The program in Mexico is just for seminarians to learn Spanish so they can work with the Spanish speaking people in the United States, and help them to retain their faith, and actually to help them evangelize effectively in the United States as well. We were losing so many Spanish speaking Catholics to the Protestant sects, and they really needed help in staying true to their faith and receiving pastoral care in their own language in the United States, so that was a big impetus in the program in Puebla. And fortunately liberation theology is no longer a significant movement so that people can now more readily learn true Catholic social teaching.

Now, why Eichstätt in Bavaria? Why did you pick Eichstätt for a seminar?

There are a number of reasons, but there's a very simple, prosaic, pedestrian reason. I was looking for a place to hold the seminar and I visited a number of sites in Europe. I wanted above all to find an area with a still vibrant catholic culture. At the time Prof. Dr. Nikolaus Lobkowicz, an old friend and former president of the University of Munich, was the president of the Catholic University of Eichstätt. When I came to look at it and to consider it, I frankly just thought it was absolutely ideal; in terms of its size, its strong Catholic character, and its centuries long commitment to the faith. And It was one of the sites of the initial evangelization of Germany. So it was kind of exciting to consider having a program in re-evangelization in a site that was so important in the initial evangelization of the Germanic peoples. But I think the biggest factor was its vibrant, living Catholic culture that just manifests itself in so many beautiful ways. 

What do you try to accomplish in Eichstätt?

We usually have about 50 people from ten or so countries living and worshipping together for three weeks with lectures from some of the leading Catholic scholars in the world. We study and reflect on Catholic culture and consider how we might evangelize culture in our own day.

Are there any other particular programs the Institute offers aside from the Puebla and the Eichstätt programs?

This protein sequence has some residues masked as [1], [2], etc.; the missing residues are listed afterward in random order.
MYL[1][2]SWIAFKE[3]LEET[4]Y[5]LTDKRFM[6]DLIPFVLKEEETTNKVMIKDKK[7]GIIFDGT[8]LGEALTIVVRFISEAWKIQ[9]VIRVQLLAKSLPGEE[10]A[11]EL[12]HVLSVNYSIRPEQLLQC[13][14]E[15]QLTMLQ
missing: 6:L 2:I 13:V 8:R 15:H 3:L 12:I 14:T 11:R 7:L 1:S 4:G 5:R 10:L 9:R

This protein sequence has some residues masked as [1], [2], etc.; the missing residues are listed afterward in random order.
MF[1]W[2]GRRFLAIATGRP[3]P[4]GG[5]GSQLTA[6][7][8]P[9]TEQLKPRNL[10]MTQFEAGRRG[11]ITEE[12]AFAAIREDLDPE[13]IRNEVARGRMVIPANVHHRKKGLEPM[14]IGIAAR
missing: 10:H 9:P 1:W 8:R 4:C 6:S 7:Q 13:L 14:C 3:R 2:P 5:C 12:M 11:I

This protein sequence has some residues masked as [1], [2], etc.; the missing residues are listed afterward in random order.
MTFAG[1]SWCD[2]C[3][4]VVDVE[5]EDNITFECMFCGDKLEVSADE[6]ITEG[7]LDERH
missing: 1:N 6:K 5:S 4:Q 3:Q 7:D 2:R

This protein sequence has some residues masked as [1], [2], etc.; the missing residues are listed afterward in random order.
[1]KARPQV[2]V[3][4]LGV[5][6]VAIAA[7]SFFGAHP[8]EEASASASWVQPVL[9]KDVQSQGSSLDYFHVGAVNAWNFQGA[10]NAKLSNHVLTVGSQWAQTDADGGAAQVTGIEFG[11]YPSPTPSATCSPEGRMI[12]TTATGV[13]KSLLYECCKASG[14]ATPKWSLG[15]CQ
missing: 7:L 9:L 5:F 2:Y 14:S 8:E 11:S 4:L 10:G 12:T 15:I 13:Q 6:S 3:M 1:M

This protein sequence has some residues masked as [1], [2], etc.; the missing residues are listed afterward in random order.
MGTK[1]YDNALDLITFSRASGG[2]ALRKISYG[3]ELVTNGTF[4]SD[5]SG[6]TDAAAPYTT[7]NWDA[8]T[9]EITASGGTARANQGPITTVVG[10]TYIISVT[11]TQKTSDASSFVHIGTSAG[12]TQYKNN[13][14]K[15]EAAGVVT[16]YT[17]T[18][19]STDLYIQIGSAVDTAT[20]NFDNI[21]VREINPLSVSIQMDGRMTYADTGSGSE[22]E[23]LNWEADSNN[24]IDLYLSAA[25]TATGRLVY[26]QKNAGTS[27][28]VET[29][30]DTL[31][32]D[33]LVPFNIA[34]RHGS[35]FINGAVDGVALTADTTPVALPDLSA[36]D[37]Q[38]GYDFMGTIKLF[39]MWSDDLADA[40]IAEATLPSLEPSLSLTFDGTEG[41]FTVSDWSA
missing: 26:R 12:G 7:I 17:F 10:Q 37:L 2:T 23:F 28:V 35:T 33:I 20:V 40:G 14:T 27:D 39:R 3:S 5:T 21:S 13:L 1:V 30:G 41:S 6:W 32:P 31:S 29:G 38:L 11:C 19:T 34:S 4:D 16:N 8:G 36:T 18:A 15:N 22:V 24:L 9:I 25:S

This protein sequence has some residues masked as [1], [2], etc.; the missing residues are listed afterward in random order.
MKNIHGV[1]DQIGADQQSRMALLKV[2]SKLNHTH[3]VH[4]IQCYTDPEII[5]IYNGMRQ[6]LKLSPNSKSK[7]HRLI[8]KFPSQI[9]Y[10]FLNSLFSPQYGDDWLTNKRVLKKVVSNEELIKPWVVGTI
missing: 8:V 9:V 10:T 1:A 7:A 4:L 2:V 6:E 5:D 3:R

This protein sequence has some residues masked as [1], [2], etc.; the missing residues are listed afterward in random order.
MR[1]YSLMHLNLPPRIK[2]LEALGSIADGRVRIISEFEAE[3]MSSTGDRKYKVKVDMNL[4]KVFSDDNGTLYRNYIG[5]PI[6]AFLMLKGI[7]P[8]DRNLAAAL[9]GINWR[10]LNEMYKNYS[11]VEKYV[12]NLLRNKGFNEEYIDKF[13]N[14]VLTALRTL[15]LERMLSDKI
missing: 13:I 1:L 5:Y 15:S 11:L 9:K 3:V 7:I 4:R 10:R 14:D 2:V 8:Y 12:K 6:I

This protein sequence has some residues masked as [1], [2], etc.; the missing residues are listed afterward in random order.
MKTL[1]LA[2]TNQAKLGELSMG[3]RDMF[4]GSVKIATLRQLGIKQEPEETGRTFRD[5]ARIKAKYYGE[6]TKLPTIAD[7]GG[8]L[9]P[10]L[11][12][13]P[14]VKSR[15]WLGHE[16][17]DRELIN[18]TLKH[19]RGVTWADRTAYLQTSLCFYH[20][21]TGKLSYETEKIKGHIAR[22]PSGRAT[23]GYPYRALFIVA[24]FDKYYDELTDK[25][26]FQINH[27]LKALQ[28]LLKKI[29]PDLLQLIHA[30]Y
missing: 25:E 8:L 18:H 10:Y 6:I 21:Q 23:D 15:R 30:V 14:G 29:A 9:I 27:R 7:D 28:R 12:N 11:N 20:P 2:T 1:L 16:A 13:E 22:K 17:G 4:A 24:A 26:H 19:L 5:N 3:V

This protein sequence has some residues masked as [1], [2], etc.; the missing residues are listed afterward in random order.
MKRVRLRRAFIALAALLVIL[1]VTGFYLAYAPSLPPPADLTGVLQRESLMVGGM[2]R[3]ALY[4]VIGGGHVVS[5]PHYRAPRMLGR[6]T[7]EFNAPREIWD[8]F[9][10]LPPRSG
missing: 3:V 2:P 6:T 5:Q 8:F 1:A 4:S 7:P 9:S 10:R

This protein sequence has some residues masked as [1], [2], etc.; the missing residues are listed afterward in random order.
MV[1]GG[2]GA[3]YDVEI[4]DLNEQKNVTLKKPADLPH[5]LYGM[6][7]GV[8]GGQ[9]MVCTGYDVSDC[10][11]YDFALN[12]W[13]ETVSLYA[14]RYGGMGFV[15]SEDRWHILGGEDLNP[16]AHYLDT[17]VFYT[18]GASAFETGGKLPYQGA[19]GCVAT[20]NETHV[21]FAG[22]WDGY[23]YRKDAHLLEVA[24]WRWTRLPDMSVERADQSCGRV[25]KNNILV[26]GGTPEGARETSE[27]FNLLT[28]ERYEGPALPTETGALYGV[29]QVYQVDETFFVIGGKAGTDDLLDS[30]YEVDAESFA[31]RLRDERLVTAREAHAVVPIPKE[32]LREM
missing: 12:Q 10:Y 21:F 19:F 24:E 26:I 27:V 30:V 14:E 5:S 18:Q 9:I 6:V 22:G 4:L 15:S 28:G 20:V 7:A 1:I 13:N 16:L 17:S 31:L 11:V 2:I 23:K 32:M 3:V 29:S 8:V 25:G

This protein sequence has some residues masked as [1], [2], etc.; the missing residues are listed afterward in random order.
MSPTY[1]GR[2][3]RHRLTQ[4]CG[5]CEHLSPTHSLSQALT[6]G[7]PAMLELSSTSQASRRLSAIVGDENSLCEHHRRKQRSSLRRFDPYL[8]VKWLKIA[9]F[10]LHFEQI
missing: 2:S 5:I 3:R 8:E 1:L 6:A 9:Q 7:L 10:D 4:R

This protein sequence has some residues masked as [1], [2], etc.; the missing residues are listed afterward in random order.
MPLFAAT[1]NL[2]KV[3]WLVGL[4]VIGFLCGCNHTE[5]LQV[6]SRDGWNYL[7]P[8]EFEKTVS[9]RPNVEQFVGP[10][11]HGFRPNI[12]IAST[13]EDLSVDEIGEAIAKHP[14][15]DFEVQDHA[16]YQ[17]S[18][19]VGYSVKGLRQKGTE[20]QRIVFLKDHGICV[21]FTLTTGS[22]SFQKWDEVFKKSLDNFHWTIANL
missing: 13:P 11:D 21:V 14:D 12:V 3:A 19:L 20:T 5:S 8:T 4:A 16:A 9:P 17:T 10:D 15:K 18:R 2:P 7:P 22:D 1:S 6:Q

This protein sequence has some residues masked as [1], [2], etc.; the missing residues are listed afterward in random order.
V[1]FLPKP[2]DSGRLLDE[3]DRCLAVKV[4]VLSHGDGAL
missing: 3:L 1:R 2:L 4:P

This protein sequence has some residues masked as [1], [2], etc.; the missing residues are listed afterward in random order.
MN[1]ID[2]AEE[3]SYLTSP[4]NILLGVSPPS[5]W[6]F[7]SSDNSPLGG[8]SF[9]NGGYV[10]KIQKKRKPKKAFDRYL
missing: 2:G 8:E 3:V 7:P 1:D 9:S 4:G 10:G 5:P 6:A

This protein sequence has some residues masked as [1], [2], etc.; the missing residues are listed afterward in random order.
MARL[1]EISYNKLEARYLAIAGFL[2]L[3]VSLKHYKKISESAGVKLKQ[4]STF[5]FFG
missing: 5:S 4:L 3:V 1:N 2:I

Haas: Well, not many since this is an avocation–a personal apostolate. I take my summer vacation and use it to do the program. however, I have arranged some lecture tours in the United States through the Institute. For instance, I provided a lecture tour for His Imperial and Royal Highness the Archduke Karl von Hapsburg to talk about his efforts towards about the reunification of Europe; but on a Christian basis rather than just on a secular, materialist basis. 

I'm also working on a documentary on the life of the great Catholic philosopher Josef Pieper. I did the last interviews with him shortly before his death and I have seven hours of top grade filmed interview. I had a first rate German television crew go to Münster with me and we taped seven hours of interviews with Pieper and with some of his close associates and friends. So I hope to edit that and make a documentary about his life.

That will be available through the Institute?

Yes. The Institute also sponsored a magnificent performance of Monteverdi's Vespers of the Blessed Virgin. It was held on in 1999 on the eve of the feast of the Immaculate Conception at the National Shrine of the Assumption Of The Blessed Virgin Mary in Baltimore. There were almost 50 vocalists and instrumentalists under the direction of Thomas Hetrick of Baltimore. A single generous patron underwrote the concert, which was truly wonderful and a beautiful act of love offered to the Blessed Mother.